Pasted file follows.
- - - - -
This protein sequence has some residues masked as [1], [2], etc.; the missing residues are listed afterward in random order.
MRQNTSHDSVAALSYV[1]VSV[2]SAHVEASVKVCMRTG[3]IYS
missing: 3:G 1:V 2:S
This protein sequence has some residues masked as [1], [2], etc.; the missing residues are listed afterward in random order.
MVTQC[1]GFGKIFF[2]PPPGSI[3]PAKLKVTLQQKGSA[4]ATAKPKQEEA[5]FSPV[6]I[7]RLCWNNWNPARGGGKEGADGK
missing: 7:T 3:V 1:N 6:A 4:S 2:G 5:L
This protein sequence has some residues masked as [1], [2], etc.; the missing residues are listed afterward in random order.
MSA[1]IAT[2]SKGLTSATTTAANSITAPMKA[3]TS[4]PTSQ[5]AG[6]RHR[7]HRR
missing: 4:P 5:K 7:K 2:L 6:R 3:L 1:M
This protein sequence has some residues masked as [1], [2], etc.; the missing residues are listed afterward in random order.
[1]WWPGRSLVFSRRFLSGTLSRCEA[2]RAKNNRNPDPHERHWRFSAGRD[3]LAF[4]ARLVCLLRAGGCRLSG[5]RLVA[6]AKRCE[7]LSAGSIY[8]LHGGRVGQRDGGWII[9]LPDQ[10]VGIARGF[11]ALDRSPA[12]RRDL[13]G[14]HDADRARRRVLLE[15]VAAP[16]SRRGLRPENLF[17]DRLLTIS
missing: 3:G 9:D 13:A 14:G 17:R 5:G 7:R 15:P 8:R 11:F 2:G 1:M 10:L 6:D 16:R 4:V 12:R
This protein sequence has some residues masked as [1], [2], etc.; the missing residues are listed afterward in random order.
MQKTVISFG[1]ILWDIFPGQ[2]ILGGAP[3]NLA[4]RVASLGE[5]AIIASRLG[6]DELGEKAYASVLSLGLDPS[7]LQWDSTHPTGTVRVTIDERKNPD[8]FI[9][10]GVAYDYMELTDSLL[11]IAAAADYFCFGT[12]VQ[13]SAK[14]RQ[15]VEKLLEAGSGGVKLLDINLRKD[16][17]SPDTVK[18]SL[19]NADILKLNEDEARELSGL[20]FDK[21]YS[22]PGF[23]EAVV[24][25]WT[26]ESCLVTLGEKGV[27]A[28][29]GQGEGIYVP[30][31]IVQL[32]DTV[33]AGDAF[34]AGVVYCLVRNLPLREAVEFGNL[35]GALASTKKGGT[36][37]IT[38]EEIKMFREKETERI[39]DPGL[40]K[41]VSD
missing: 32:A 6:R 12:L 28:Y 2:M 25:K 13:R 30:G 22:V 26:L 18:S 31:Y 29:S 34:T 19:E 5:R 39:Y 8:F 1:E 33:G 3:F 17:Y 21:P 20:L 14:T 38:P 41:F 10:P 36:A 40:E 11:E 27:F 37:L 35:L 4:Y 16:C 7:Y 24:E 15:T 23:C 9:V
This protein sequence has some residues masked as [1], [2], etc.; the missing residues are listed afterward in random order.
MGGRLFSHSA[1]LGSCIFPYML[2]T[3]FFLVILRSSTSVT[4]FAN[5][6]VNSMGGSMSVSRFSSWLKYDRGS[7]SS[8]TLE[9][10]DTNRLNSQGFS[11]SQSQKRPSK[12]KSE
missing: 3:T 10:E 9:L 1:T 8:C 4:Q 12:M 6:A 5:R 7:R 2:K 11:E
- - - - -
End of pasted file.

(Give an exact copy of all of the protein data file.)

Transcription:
This protein sequence has some residues masked as [1], [2], etc.; the missing residues are listed afterward in random order.
MRQNTSHDSVAALSYV[1]VSV[2]SAHVEASVKVCMRTG[3]IYS
missing: 3:G 1:V 2:S
This protein sequence has some residues masked as [1], [2], etc.; the missing residues are listed afterward in random order.
MVTQC[1]GFGKIFF[2]PPPGSI[3]PAKLKVTLQQKGSA[4]ATAKPKQEEA[5]FSPV[6]I[7]RLCWNNWNPARGGGKEGADGK
missing: 7:T 3:V 1:N 6:A 4:S 2:G 5:L
This protein sequence has some residues masked as [1], [2], etc.; the missing residues are listed afterward in random order.
MSA[1]IAT[2]SKGLTSATTTAANSITAPMKA[3]TS[4]PTSQ[5]AG[6]RHR[7]HRR
missing: 4:P 5:K 7:K 2:L 6:R 3:L 1:M
This protein sequence has some residues masked as [1], [2], etc.; the missing residues are listed afterward in random order.
[1]WWPGRSLVFSRRFLSGTLSRCEA[2]RAKNNRNPDPHERHWRFSAGRD[3]LAF[4]ARLVCLLRAGGCRLSG[5]RLVA[6]AKRCE[7]LSAGSIY[8]LHGGRVGQRDGGWII[9]LPDQ[10]VGIARGF[11]ALDRSPA[12]RRDL[13]G[14]HDADRARRRVLLE[15]VAAP[16]SRRGLRPENLF[17]DRLLTIS
missing: 3:G 9:D 13:A 14:G 17:R 5:G 7:R 15:P 8:R 11:F 2:G 1:M 10:L 6:D 16:R 4:V 12:R
This protein sequence has some residues masked as [1], [2], etc.; the missing residues are listed afterward in random order.
MQKTVISFG[1]ILWDIFPGQ[2]ILGGAP[3]NLA[4]RVASLGE[5]AIIASRLG[6]DELGEKAYASVLSLGLDPS[7]LQWDSTHPTGTVRVTIDERKNPD[8]FI[9][10]GVAYDYMELTDSLL[11]IAAAADYFCFGT[12]VQ[13]SAK[14]RQ[15]VEKLLEAGSGGVKLLDINLRKD[16][17]SPDTVK[18]SL[19]NADILKLNEDEARELSGL[20]FDK[21]YS[22]PGF[23]EAVV[24][25]WT[26]ESCLVTLGEKGV[27]A[28][29]GQGEGIYVP[30][31]IVQL[32]DTV[33]AGDAF[34]AGVVYCLVRNLPLREAVEFGNL[35]GALASTKKGGT[36][37]IT[38]EEIKMFREKETERI[39]DPGL[40]K[41]VSD
missing: 32:A 6:R 12:L 28:Y 2:M 25:K 13:R 30:G 22:V 26:L 18:S 31:Y 29:S 34:T 19:E 5:R 39:Y 8:F 1:E 33:G 3:F 17:Y 21:P 20:L 14:T 38:P 41:F 10:P 36:A 40:E 11:E 27:F 37:L 35:L 4:Y 16:C 7:Y 24:E 15:T 23:C 9:V
This protein sequence has some residues masked as [1], [2], etc.; the missing residues are listed afterward in random order.
MGGRLFSHSA[1]LGSCIFPYML[2]T[3]FFLVILRSSTSVT[4]FAN[5][6]VNSMGGSMSVSRFSSWLKYDRGS[7]SS[8]TLE[9][10]DTNRLNSQGFS[11]SQSQKRPSK[12]KSE
missing: 3:T 10:E 9:L 1:T 8:C 4:Q 12:M 6:A 5:R 7:R 2:K 11:E